Japanese Premier Abe has made it very clear that he is dissatisfied with the ICJ verdict.
What they may very well do is sit out the next season, considering they have not got the six months required to filing their intentions with the International Whaling Commission. In the meantime they can design an entirely new “scientific” program. They can then return. Australia may or may not challenge them. Abbott will not intervene unless pressured by the electorate.
And they will think that Sea Shepherd will move on to other issues.
Intervention will mean Australia possibly (although unlikely) taking Japan back to the ICJ to await another five year waiting period of a second verdict.
Japan has a history of political and military duplicity.
What this means for Sea Shepherd is that we must repair and prepare our ships for future interventions. The year this verdict has bought us will give us time to raise funding for a faster long range vessel to make our fleet 100% effective.
The Whale Wars in the Southern Ocean are not over and the only thing that will convince me that the Japanese government has decided to withdraw from the Southern Ocean Whale Sanctuary is for the civil suit seeking a permanent injunction be dropped.
It makes little sense to continue to spend money seeking an injunction that would be useless because there would be no whaling operations to intervene against.
The injunction however makes little legal sense. Sea Shepherd USA is not involved in the Southern Ocean and does not contribute funds to the Southern Ocean campaigns. The temporary injunction the ICR now has, does cut off funding to the Southern Ocean fleet but it cannot stop ships flying the Dutch flag operating from Australian ports.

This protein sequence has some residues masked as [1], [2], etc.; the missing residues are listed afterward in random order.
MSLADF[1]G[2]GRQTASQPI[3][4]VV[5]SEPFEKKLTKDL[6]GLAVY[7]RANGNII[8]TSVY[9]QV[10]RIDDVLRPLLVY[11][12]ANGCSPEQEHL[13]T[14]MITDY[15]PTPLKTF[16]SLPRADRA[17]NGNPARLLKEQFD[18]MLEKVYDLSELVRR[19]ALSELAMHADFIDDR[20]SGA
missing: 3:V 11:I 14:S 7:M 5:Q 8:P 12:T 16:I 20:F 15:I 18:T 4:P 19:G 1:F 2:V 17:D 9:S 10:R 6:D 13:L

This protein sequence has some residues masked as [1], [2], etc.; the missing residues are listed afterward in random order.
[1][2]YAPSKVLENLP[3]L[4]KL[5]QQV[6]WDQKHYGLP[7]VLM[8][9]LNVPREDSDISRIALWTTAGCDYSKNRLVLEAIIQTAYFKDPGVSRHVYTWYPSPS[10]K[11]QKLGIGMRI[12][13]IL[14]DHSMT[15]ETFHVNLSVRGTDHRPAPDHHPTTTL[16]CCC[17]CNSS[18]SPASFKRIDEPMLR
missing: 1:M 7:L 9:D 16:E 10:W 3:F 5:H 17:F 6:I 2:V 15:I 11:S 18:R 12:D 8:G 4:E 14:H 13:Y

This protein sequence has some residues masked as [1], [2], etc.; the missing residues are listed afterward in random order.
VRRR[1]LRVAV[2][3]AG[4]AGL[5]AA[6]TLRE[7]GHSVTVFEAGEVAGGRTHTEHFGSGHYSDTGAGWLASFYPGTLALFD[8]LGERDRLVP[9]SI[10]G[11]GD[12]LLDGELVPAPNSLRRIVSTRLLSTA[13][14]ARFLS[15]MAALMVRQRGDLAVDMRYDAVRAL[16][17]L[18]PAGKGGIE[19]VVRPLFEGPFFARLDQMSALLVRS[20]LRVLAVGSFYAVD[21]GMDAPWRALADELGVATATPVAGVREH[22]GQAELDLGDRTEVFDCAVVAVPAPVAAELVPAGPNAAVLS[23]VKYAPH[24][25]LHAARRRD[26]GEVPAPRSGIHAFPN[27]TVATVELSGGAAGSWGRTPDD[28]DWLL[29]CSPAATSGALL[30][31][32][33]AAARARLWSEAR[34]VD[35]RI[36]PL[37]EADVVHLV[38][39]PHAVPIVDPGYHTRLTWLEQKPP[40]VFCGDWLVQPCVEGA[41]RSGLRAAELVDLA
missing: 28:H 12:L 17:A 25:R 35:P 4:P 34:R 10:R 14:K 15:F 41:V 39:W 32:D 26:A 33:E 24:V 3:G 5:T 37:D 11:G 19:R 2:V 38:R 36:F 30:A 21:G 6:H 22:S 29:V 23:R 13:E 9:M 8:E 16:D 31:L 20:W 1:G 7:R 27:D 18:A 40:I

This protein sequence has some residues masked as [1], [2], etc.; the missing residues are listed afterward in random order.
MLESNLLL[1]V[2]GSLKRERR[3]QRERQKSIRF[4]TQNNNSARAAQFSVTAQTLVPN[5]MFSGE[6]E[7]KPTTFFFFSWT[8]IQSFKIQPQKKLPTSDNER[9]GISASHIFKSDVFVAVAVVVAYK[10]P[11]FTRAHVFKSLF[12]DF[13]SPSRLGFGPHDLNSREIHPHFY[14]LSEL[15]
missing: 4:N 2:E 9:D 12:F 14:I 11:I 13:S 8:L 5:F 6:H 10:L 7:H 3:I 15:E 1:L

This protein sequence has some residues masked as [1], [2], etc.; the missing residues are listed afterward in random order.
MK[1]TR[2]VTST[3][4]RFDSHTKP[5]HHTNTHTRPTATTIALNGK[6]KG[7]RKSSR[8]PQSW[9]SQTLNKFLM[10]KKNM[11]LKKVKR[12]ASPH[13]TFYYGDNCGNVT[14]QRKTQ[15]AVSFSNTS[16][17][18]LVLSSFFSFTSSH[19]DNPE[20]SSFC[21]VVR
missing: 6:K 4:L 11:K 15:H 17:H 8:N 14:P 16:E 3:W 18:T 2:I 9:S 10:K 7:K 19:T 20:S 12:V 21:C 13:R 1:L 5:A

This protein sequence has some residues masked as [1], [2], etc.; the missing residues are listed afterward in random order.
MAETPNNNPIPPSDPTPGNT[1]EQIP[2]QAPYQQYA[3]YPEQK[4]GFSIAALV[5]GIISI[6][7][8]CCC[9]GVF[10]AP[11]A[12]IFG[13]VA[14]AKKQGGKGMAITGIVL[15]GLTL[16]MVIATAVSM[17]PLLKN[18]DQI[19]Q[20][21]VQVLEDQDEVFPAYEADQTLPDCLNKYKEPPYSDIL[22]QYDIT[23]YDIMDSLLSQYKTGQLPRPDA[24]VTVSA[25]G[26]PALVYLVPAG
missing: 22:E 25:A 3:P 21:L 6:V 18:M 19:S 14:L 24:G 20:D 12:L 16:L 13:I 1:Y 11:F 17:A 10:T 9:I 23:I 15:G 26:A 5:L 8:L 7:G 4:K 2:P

The ICR does not want Sea Shepherd USA to return to funding the campaigns and thus the suit continues.
The U.S. 9th District Court has ruled that the whalers are operating legally. The International Court of Justice has ruled that the whalers are operating illegally. Will the international court’s opinion overrule the U.S. Federal Court opinion? In theory no. But Japan is gamboling that the U.S. Courts will overrule the ICJ.
People have asked me this week why I am not popping champagne and joyfully celebrating this victory.
Although I acknowledge that this is a victory that vindicates our legal position and means that it is the whalers that are the outlaws, the fact remains that the outlaws still have every intention of continuing to kill whales.
The borders of the Southern Ocean Whale Sanctuary are not closed to the whalers yet.
We need another ship and we need to make our other three large ships readied for a return once again to the Southern Ocean. The International Court of Justice has bought us the time to make these preparations and to secure a fourth large long range fast ship.
The gates of the Southern Ocean Whale Sanctuary will remain guarded by Sea Shepherd for as long as it requires to make the Sanctuary a solid sanctuary where the whales can live unmolested by the criminals intent upon murdering them.
When the Japanese whalers return they will meet a much stronger and fully prepared whale defense force.
We will be prepared and we will be ready.